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  1. Dimming LEDs

    By Bill Schweber

    As the use of LEDs for area lighting has grown dramatically, with both the use of LED-based replacement bulbs as well as LED-based fixtures for new construction (called luminaires in the trade), the issue of dimming these LEDs becomes more critical. LEDs require a very different technique for dimming than the conventional legacy incandescent bulb. The dimming technique differs greatly if the LED is being used in a retrofit installation that already has an incandescent ...
  2. How to power and configure LEDs

    By Bill Schweber

    LEDs – light-emitting diodes – have largely supplanted other sources of light in many applications. They are used in applications ranging from small on/off power indicators, to small and large alphanumeric displays, to screen backlighting, and even for area and street illumination.

    It’s well known that LEDs are far more efficient than venerable incandescent lighting, and somewhat more efficient than fluorescent-based sources. While there are still specialty ...
  3. RFID Tag and Reader Antennas

    by , 26th March 2017 at 16:24 (Anil Pandey : Electronics Design and Simulations)
    RFID stands for Radio-Frequency Identification. The RFID device provides a unique identifier for that object and just as a bar code or magnetic strip the RFID device must be scanned to retrieve the identifying information.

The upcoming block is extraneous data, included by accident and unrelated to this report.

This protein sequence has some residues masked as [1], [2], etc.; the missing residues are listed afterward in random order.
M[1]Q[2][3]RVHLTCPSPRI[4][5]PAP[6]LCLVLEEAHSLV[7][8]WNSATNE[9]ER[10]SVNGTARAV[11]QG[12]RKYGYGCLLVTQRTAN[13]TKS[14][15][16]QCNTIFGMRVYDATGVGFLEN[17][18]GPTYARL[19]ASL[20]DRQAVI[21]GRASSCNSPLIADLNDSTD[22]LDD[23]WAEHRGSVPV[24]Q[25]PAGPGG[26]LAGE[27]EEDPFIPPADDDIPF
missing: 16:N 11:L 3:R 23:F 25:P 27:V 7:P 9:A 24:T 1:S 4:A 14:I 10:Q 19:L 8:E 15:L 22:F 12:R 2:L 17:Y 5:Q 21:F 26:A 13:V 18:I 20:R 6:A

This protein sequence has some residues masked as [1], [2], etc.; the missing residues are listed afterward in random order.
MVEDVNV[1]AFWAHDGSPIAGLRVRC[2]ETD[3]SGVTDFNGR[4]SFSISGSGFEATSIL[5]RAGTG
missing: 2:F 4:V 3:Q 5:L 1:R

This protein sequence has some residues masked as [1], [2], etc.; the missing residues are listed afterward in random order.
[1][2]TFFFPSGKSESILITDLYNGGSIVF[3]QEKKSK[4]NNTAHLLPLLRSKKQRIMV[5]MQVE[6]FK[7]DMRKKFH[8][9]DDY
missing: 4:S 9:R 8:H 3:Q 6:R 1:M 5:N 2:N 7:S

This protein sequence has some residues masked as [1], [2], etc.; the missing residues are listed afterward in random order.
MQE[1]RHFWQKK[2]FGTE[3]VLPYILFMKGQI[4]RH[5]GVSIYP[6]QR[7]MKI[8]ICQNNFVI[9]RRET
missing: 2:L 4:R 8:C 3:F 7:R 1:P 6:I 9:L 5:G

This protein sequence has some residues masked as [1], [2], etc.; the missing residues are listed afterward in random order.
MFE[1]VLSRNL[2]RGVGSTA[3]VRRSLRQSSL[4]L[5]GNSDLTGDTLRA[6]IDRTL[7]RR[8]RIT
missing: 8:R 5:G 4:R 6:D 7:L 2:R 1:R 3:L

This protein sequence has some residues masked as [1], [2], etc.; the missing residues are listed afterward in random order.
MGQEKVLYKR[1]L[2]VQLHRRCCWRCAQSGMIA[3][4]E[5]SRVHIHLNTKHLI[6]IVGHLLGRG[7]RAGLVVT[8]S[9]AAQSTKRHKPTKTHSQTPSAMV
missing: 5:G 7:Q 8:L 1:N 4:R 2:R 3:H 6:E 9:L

RFID System Working Principal

    A RFID system has three parts:

    A scanning antenna
    A transceiver with a decoder to interpret the data
    A transponder – the RFID tag – that has been programmed with information

  4. How should grounds and commons be connected to each other?

    by Bill Schweber on Analog IC Tips

    We have already looked briefly at Earth ground (if any), chassis ground, and commons (often misnamed as "grounds"). These do not exist as unrelated connections in a system. The issues related to connecting commons and ground is the subject of countless articles, academic papers, vendor application notes, anecdotes, and even books.

    There are many rules as to how to connect circuit commons to each other, to the chassis ground ...
  5. Helix (Helical) Antenna Design

    by , 13th March 2017 at 12:36 (Anil Pandey : Electronics Design and Simulations)
    Click image for larger version. 

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    The helix antenna is a travelling wave antenna, which means the current travels along the antenna and the phase varies continuously. Helix antennas (also commonly called helical antennas) invented by John Kraus give a circular polarized wave. Helix antennas are referred to as axial-mode helical antennas. The benefits of this helix antenna are it has a wide bandwidth, is easily constructed, has real input impedance, and can produce circularly polarized fields. ...
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